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India's IT firms step up security with paramilitary
Sun Sep 20, 2009 11:44pm EDT
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By Rina Chandran
MUMBAI (Reuters) - When Infosys Technologies, India's second-largest IT firm, hired paramilitary troops to protect its sprawling headquarters in Bangalore, some observers might have thought they had gone overboard.
But since the Mumbai attacks last year, India's software exporters have bolstered security due to concerns that militants might target their headquarters as symbols of the country's economic success and to deter foreign investors.
Foremost among those seeking to hire well-armed paramilitary troops are companies in India's Silicon Valley, Bangalore, the nerve center of the nation's $60 billion outsourcing industry that runs services from software coding to managing computer networks and call centers.
"India's IT firms are the flag-bearers of the country's thriving knowledge economy. This makes them 'high economic-value' targets with a global identity," said Manoj Vohra, director of research at the Economist Intelligence Unit's India division.
"Any assault on them will not only hurt India's commercial interests, but will also make the message travel faster globally."
Nasdaq-listed Infosys Technologies last month became the first private-sector firm to get the elite Central Industrial Security Force (CISF), a government trained paramilitary force, to guard its swanky Bangalore premises, which has about 20,000 staff. More than 80 firms, including IT firm Wipro, are also potential candidates for CISF protection.
The Mumbai attacks prompted the government to expand the services of the CISF, trained to protect such critical infrastructure as airports and power plants, to private sector firms in order to calm nervous investors.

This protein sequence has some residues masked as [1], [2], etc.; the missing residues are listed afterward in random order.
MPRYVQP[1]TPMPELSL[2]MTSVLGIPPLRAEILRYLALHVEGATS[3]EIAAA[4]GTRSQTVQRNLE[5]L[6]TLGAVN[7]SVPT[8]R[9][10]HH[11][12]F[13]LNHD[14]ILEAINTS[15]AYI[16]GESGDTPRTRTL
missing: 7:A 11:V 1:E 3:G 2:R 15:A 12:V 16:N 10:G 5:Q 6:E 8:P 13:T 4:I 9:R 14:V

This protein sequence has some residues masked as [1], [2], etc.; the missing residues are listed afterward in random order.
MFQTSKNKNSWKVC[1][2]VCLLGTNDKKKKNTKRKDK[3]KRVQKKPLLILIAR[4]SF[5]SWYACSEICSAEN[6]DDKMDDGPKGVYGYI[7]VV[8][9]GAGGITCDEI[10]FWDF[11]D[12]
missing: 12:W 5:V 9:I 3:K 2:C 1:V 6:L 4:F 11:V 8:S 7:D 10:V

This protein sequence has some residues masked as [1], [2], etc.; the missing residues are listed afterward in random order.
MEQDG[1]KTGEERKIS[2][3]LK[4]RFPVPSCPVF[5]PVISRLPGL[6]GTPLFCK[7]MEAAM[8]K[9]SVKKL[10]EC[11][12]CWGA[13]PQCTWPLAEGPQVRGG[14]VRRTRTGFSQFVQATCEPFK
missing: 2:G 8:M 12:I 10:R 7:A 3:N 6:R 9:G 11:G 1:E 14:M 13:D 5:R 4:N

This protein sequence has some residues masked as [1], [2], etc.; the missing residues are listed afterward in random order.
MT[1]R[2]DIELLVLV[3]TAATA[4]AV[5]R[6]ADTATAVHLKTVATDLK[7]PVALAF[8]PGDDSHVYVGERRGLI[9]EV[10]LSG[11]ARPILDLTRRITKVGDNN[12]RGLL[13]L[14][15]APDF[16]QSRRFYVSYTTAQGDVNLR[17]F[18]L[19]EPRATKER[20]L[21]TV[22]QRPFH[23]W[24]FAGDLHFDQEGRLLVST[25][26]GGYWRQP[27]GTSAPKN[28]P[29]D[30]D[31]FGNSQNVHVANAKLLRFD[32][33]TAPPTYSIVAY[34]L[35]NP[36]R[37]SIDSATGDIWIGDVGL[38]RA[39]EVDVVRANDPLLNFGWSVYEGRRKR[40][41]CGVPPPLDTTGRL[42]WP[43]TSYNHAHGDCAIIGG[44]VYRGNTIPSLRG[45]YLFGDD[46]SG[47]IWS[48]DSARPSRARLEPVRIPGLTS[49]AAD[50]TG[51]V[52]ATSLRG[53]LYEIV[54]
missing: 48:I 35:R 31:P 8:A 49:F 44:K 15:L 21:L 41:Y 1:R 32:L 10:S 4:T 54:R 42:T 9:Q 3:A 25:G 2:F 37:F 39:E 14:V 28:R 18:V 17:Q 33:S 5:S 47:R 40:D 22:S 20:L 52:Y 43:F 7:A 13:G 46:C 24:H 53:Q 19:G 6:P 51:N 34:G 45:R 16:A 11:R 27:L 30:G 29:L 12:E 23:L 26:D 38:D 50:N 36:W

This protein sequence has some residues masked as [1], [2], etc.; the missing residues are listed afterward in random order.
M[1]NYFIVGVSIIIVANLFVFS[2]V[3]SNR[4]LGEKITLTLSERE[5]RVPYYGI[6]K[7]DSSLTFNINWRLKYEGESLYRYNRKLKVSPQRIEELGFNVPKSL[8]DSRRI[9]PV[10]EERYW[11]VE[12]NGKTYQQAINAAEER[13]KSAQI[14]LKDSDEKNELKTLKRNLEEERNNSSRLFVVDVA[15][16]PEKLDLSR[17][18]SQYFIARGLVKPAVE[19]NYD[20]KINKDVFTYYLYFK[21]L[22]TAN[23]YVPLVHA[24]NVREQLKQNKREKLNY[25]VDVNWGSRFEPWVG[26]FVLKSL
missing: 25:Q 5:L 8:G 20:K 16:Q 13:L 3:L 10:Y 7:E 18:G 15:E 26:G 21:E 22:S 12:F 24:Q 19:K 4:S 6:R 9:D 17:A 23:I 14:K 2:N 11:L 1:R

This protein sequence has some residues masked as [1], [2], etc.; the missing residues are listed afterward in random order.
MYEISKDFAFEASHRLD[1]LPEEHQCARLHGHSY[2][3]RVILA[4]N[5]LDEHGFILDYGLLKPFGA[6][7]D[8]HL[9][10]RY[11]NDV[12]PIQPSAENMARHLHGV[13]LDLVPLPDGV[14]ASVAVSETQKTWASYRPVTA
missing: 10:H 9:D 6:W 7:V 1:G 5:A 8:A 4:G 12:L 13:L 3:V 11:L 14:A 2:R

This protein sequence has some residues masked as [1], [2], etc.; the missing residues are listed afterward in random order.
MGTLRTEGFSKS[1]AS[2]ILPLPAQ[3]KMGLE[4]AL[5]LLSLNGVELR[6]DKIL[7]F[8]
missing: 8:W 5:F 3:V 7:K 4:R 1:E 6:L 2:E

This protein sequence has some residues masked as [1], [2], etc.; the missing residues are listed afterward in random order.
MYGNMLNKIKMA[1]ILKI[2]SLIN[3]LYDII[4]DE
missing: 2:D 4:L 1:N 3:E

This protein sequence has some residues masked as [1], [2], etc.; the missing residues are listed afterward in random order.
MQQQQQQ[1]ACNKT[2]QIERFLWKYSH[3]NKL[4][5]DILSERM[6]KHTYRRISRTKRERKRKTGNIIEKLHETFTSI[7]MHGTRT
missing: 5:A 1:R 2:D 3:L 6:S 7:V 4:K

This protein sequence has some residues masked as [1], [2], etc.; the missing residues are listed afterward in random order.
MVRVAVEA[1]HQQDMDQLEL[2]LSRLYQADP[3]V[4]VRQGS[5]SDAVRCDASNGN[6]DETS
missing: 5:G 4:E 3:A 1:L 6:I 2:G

The move signaled a shift in the role of government agencies in securing the private sector which has been a major engine of growth for India. The services sector, to which IT is a major contributor, makes up 57 percent of India's GDP.
"Clearly, even a minor incident at these firms can have an impact on their business and, therefore, the Indian economy," said Apurva Shah, head of research at brokerage Prabhudas Lilladher.
"If clients are nervous about visiting the Infosys campus because of security concerns, that is sure to have wider implications for the entire country," he said.
REASSURING FOREIGN INVESTORS
India is no stranger to security threats, including from Maoists, who have targeted factories and mines and have kidnapped businessmen in the past, as well as Islamists, such as the Pakistani-trained gunmen behind the Mumbai attacks.
The Mumbai police, armed with World War Two era rifles, were caught flat-footed by the gunmen who came armed with automatic weapons and high-tech communications equipment and targeted hotels popular with foreigners in India's financial capital.
So it's probably no surprise that firms have little confidence in entrusting their security to the local police, who are seen as ill-equipped, poorly trained and corrupt.
The CISF has 112,000 personnel manning nearly 300 public spaces, and will recruit about 10,000 every year, CISF spokesman Rohit Katiyar said. Continued...
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